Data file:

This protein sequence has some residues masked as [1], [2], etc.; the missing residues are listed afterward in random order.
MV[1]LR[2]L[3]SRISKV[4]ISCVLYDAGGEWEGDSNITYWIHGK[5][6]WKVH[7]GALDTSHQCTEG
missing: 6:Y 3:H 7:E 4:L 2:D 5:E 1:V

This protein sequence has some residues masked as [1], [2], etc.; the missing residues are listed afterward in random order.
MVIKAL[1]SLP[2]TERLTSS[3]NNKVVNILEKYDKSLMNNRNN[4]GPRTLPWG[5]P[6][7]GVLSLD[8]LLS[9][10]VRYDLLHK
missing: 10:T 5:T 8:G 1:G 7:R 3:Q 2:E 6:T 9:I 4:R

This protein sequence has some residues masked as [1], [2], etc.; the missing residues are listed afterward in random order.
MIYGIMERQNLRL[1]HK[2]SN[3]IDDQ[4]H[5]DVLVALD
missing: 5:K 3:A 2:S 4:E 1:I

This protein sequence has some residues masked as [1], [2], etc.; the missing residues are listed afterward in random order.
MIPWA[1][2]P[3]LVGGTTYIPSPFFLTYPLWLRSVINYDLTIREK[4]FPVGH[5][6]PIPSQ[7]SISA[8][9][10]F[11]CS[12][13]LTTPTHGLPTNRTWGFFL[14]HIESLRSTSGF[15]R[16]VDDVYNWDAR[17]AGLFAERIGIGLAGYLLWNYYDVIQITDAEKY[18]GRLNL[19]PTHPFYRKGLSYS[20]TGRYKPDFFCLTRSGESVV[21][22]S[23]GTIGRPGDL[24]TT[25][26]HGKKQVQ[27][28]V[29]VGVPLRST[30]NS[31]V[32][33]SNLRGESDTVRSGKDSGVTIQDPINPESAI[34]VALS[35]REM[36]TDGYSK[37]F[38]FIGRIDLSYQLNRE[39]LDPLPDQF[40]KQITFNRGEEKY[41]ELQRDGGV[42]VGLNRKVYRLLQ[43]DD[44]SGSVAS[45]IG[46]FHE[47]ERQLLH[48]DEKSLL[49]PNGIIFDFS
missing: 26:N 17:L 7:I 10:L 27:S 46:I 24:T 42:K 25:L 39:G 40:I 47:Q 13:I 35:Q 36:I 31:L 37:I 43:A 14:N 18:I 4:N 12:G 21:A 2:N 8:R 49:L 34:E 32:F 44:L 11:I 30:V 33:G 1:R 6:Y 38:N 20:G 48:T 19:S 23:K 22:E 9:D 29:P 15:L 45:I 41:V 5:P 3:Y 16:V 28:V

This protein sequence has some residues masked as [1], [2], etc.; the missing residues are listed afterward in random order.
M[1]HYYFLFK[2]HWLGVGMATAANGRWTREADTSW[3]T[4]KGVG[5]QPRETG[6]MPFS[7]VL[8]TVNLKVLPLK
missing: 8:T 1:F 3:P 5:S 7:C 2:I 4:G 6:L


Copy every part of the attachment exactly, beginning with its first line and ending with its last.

This protein sequence has some residues masked as [1], [2], etc.; the missing residues are listed afterward in random order.
MV[1]LR[2]L[3]SRISKV[4]ISCVLYDAGGEWEGDSNITYWIHGK[5][6]WKVH[7]GALDTSHQCTEG
missing: 6:Y 3:H 7:E 4:L 2:D 5:E 1:V

This protein sequence has some residues masked as [1], [2], etc.; the missing residues are listed afterward in random order.
MVIKAL[1]SLP[2]TERLTSS[3]NNKVVNILEKYDKSLMNNRNN[4]GPRTLPWG[5]P[6][7]GVLSLD[8]LLS[9][10]VRYDLLHK
missing: 10:T 5:T 8:G 1:G 7:R 3:Q 2:E 6:T 9:I 4:R

This protein sequence has some residues masked as [1], [2], etc.; the missing residues are listed afterward in random order.
MIYGIMERQNLRL[1]HK[2]SN[3]IDDQ[4]H[5]DVLVALD
missing: 5:K 3:A 2:S 4:E 1:I

This protein sequence has some residues masked as [1], [2], etc.; the missing residues are listed afterward in random order.
MIPWA[1][2]P[3]LVGGTTYIPSPFFLTYPLWLRSVINYDLTIREK[4]FPVGH[5][6]PIPSQ[7]SISA[8][9][10]F[11]CS[12][13]LTTPTHGLPTNRTWGFFL[14]HIESLRSTSGF[15]R[16]VDDVYNWDAR[17]AGLFAERIGIGLAGYLLWNYYDVIQITDAEKY[18]GRLNL[19]PTHPFYRKGLSYS[20]TGRYKPDFFCLTRSGESVV[21][22]S[23]GTIGRPGDL[24]TT[25][26]HGKKQVQ[27][28]V[29]VGVPLRST[30]NS[31]V[32][33]SNLRGESDTVRSGKDSGVTIQDPINPESAI[34]VALS[35]REM[36]TDGYSK[37]F[38]FIGRIDLSYQLNRE[39]LDPLPDQF[40]KQITFNRGEEKY[41]ELQRDGGV[42]VGLNRKVYRLLQ[43]DD[44]SGSVAS[45]IG[46]FHE[47]ERQLLH[48]DEKSLL[49]PNGIIFDFS
missing: 26:N 17:L 7:I 10:L 27:S 46:I 24:T 42:K 25:L 39:G 40:I 47:Q 13:I 35:Q 36:I 31:L 37:I 43:A 14:N 18:I 4:N 12:G 21:A 2:N 8:R 49:L 34:E 32:F 44:L 11:I 30:V 33:G 1:R 6:Y 38:N 20:G 48:T 19:S 23:K 22:E 9:D 29:P 15:L 45:I 41:V 5:P 3:Y 16:V 28:V

This protein sequence has some residues masked as [1], [2], etc.; the missing residues are listed afterward in random order.
M[1]HYYFLFK[2]HWLGVGMATAANGRWTREADTSW[3]T[4]KGVG[5]QPRETG[6]MPFS[7]VL[8]TVNLKVLPLK
missing: 8:T 1:F 3:P 5:S 7:C 2:I 4:G 6:L